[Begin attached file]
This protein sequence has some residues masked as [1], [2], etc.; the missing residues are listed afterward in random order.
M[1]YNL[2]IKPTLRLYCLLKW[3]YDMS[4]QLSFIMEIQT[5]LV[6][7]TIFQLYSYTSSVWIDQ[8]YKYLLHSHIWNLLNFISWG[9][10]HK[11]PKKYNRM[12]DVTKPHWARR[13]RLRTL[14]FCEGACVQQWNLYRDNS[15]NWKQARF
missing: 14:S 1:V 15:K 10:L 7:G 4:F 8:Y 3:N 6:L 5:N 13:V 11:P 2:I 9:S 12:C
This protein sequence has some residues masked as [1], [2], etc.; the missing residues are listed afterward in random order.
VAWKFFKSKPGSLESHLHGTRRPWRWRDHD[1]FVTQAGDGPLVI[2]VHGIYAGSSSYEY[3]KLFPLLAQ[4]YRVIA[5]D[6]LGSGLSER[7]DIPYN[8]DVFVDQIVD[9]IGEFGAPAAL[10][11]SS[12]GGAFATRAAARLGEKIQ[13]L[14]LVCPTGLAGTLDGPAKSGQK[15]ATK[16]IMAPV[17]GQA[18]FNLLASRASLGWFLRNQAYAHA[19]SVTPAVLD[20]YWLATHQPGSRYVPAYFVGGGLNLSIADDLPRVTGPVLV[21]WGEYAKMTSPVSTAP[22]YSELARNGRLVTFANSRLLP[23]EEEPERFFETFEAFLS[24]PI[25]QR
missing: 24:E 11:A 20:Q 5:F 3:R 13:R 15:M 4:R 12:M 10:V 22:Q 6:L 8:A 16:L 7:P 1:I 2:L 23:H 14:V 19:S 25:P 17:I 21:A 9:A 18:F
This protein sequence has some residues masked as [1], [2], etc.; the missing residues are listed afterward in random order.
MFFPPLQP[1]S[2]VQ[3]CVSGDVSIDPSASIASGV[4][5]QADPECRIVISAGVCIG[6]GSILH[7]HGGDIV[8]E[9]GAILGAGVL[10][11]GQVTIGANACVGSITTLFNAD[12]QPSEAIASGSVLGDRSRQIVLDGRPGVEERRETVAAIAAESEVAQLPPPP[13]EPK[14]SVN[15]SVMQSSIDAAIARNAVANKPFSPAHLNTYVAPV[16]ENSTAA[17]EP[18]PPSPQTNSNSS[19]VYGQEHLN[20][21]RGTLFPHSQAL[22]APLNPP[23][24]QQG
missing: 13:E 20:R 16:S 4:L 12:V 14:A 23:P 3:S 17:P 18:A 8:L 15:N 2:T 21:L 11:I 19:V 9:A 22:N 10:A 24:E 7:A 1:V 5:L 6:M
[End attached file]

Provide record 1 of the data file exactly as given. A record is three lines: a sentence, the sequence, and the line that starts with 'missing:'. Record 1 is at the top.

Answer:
This protein sequence has some residues masked as [1], [2], etc.; the missing residues are listed afterward in random order.
M[1]YNL[2]IKPTLRLYCLLKW[3]YDMS[4]QLSFIMEIQT[5]LV[6][7]TIFQLYSYTSSVWIDQ[8]YKYLLHSHIWNLLNFISWG[9][10]HK[11]PKKYNRM[12]DVTKPHWARR[13]RLRTL[14]FCEGACVQQWNLYRDNS[15]NWKQARF
missing: 14:S 1:V 15:K 10:L 7:G 4:F 8:Y 3:N 6:L 5:N 13:V 11:P 2:I 9:S 12:C